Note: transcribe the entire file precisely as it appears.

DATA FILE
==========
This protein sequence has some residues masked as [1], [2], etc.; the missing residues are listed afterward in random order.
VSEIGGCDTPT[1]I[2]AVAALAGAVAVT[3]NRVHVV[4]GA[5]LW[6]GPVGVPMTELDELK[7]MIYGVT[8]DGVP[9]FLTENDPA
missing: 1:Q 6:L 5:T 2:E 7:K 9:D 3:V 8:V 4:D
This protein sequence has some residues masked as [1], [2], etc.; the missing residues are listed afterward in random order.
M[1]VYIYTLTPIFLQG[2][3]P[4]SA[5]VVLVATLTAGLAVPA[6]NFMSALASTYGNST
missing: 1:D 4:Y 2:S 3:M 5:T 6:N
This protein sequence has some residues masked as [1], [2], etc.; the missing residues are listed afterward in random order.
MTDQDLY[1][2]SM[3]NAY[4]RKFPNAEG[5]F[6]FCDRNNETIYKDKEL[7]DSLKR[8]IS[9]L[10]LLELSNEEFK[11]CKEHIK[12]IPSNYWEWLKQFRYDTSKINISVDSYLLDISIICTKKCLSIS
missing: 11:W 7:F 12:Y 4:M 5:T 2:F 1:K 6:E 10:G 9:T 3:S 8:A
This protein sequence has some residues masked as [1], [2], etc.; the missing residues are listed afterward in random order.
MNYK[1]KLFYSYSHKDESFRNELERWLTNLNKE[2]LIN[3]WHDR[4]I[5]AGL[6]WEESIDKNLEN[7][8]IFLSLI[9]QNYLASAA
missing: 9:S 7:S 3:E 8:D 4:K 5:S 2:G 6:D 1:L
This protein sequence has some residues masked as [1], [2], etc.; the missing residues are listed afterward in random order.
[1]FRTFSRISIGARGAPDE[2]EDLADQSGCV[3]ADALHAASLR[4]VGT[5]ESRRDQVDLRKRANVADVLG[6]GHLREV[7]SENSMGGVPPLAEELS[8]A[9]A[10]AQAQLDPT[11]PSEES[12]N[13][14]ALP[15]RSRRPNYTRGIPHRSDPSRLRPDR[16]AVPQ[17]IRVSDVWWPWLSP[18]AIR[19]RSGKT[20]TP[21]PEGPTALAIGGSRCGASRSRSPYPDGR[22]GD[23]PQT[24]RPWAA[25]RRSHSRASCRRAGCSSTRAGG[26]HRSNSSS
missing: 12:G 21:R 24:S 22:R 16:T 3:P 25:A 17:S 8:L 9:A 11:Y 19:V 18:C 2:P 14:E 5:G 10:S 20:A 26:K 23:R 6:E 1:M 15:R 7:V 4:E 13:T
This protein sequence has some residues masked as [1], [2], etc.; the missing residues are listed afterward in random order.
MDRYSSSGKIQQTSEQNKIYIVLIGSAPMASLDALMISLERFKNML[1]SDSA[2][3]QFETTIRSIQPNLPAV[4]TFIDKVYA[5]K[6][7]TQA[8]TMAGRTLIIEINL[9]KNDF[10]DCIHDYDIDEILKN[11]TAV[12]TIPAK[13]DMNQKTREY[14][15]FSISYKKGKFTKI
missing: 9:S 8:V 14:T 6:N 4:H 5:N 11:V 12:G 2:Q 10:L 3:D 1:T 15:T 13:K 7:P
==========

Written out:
This protein sequence has some residues masked as [1], [2], etc.; the missing residues are listed afterward in random order.
VSEIGGCDTPT[1]I[2]AVAALAGAVAVT[3]NRVHVV[4]GA[5]LW[6]GPVGVPMTELDELK[7]MIYGVT[8]DGVP[9]FLTENDPA
missing: 1:Q 6:L 5:T 2:E 7:K 9:D 3:V 8:V 4:D
This protein sequence has some residues masked as [1], [2], etc.; the missing residues are listed afterward in random order.
M[1]VYIYTLTPIFLQG[2][3]P[4]SA[5]VVLVATLTAGLAVPA[6]NFMSALASTYGNST
missing: 1:D 4:Y 2:S 3:M 5:T 6:N
This protein sequence has some residues masked as [1], [2], etc.; the missing residues are listed afterward in random order.
MTDQDLY[1][2]SM[3]NAY[4]RKFPNAEG[5]F[6]FCDRNNETIYKDKEL[7]DSLKR[8]IS[9]L[10]LLELSNEEFK[11]CKEHIK[12]IPSNYWEWLKQFRYDTSKINISVDSYLLDISIICTKKCLSIS
missing: 11:W 7:F 12:Y 4:M 5:T 2:F 1:K 6:E 10:G 9:T 3:S 8:A
This protein sequence has some residues masked as [1], [2], etc.; the missing residues are listed afterward in random order.
MNYK[1]KLFYSYSHKDESFRNELERWLTNLNKE[2]LIN[3]WHDR[4]I[5]AGL[6]WEESIDKNLEN[7][8]IFLSLI[9]QNYLASAA
missing: 9:S 7:S 3:E 8:D 4:K 5:S 2:G 6:D 1:L
This protein sequence has some residues masked as [1], [2], etc.; the missing residues are listed afterward in random order.
[1]FRTFSRISIGARGAPDE[2]EDLADQSGCV[3]ADALHAASLR[4]VGT[5]ESRRDQVDLRKRANVADVLG[6]GHLREV[7]SENSMGGVPPLAEELS[8]A[9]A[10]AQAQLDPT[11]PSEES[12]N[13][14]ALP[15]RSRRPNYTRGIPHRSDPSRLRPDR[16]AVPQ[17]IRVSDVWWPWLSP[18]AIR[19]RSGKT[20]TP[21]PEGPTALAIGGSRCGASRSRSPYPDGR[22]GD[23]PQT[24]RPWAA[25]RRSHSRASCRRAGCSSTRAGG[26]HRSNSSS
missing: 12:G 21:R 24:S 22:R 16:T 3:P 25:A 17:S 8:L 9:A 11:Y 19:V 18:C 2:P 14:E 5:G 10:S 20:A 26:K 23:R 6:E 1:M 15:R 7:V 4:E 13:T
This protein sequence has some residues masked as [1], [2], etc.; the missing residues are listed afterward in random order.
MDRYSSSGKIQQTSEQNKIYIVLIGSAPMASLDALMISLERFKNML[1]SDSA[2][3]QFETTIRSIQPNLPAV[4]TFIDKVYA[5]K[6][7]TQA[8]TMAGRTLIIEINL[9]KNDF[10]DCIHDYDIDEILKN[11]TAV[12]TIPAK[13]DMNQKTREY[14][15]FSISYKKGKFTKI
missing: 9:S 8:V 14:T 6:N 4:H 5:N 11:V 12:G 2:Q 10:L 3:D 1:T 15:T 13:K 7:P